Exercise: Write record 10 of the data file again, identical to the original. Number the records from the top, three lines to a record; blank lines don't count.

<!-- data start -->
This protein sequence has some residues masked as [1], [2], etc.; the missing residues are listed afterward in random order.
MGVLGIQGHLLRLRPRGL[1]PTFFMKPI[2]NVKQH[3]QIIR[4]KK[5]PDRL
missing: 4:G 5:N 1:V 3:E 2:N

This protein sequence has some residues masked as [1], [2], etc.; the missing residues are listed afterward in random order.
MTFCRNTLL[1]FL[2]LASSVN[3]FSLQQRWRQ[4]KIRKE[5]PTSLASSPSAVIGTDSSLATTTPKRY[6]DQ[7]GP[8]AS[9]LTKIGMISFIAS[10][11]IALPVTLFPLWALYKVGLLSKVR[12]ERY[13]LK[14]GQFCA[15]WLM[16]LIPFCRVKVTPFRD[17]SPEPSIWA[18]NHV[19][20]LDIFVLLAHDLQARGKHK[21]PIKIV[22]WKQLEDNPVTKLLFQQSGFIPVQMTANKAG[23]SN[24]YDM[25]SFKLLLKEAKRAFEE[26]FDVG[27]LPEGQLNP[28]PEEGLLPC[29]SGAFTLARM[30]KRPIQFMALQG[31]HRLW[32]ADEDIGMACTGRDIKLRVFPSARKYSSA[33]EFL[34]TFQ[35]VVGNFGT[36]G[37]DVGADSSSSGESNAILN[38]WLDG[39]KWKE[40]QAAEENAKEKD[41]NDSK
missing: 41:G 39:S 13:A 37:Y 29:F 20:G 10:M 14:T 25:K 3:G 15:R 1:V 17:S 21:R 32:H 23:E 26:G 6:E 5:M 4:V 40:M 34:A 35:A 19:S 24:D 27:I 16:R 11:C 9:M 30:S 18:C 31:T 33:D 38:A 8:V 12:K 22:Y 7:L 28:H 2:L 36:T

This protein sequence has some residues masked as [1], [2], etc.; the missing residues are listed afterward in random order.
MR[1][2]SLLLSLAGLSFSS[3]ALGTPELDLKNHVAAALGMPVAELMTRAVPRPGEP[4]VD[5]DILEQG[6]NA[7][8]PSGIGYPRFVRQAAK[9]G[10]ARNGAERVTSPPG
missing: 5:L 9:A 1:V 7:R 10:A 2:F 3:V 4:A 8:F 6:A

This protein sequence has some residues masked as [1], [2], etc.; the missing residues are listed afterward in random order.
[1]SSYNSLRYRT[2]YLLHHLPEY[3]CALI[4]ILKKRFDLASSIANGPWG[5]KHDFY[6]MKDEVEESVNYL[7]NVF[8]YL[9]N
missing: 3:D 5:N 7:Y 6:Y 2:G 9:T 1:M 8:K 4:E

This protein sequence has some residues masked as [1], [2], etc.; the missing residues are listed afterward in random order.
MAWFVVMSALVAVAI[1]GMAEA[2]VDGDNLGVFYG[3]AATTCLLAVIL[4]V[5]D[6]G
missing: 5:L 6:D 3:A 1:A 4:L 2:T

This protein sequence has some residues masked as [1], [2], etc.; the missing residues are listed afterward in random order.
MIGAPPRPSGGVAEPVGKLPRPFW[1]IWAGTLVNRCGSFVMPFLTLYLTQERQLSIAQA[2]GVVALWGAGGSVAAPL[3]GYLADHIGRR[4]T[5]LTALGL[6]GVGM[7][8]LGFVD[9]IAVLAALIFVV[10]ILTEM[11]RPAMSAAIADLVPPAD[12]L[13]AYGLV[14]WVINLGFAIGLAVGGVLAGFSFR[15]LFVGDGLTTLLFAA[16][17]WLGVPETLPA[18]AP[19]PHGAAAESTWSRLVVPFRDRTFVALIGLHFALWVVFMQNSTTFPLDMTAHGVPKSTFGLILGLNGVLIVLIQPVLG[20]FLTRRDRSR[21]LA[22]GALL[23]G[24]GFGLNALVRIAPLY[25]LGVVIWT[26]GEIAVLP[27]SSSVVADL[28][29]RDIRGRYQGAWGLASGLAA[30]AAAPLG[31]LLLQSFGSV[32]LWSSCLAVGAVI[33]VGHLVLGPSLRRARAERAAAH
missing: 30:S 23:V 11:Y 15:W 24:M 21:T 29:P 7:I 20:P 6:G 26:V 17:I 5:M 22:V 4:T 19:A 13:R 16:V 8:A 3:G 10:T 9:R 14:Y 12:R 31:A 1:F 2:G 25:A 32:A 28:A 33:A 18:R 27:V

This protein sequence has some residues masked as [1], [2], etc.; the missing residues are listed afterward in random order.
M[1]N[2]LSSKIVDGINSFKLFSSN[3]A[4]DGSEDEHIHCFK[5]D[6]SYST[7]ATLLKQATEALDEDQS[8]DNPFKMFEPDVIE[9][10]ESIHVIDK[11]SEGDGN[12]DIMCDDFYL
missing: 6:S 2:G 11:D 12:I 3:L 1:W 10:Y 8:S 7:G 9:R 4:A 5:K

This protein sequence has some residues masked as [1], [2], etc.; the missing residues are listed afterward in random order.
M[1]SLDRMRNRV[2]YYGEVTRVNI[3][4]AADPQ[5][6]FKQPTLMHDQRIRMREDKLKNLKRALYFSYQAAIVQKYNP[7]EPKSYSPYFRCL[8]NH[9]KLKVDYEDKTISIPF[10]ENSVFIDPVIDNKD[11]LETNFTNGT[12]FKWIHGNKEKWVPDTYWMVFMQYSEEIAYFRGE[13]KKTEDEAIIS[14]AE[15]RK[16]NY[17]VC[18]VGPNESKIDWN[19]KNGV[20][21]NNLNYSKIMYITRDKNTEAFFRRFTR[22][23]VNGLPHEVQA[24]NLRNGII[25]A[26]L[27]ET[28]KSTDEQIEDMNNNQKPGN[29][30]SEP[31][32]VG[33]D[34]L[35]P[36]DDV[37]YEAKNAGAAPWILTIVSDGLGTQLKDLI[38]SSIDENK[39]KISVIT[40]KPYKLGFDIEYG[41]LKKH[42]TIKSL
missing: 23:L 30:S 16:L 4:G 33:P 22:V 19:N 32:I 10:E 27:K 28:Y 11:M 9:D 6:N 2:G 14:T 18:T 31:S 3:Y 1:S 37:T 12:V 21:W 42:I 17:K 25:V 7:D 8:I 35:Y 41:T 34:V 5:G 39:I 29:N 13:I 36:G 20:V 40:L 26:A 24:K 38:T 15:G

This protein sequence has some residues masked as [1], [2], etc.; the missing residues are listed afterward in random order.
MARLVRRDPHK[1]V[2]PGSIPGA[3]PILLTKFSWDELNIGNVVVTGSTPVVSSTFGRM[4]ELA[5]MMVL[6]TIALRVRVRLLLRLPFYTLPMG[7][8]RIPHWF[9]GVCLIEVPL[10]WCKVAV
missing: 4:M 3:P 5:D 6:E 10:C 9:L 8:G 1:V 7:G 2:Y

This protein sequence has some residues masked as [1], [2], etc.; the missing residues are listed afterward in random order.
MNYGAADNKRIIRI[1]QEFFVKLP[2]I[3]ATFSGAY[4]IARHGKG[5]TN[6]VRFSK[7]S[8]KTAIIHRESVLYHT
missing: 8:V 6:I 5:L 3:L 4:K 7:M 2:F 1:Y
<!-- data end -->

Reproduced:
This protein sequence has some residues masked as [1], [2], etc.; the missing residues are listed afterward in random order.
MNYGAADNKRIIRI[1]QEFFVKLP[2]I[3]ATFSGAY[4]IARHGKG[5]TN[6]VRFSK[7]S[8]KTAIIHRESVLYHT
missing: 8:V 6:I 5:L 3:L 4:K 7:M 2:F 1:Y